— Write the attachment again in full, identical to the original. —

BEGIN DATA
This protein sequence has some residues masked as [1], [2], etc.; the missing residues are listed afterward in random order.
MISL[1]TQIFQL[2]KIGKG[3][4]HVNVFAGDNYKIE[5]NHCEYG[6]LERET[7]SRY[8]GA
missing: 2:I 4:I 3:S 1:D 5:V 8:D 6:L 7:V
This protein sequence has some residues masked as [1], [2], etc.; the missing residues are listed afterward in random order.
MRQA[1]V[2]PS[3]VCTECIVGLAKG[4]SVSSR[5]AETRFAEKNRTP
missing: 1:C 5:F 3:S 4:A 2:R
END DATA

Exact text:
This protein sequence has some residues masked as [1], [2], etc.; the missing residues are listed afterward in random order.
MISL[1]TQIFQL[2]KIGKG[3][4]HVNVFAGDNYKIE[5]NHCEYG[6]LERET[7]SRY[8]GA
missing: 2:I 4:I 3:S 1:D 5:V 8:D 6:L 7:V
This protein sequence has some residues masked as [1], [2], etc.; the missing residues are listed afterward in random order.
MRQA[1]V[2]PS[3]VCTECIVGLAKG[4]SVSSR[5]AETRFAEKNRTP
missing: 1:C 5:F 3:S 4:A 2:R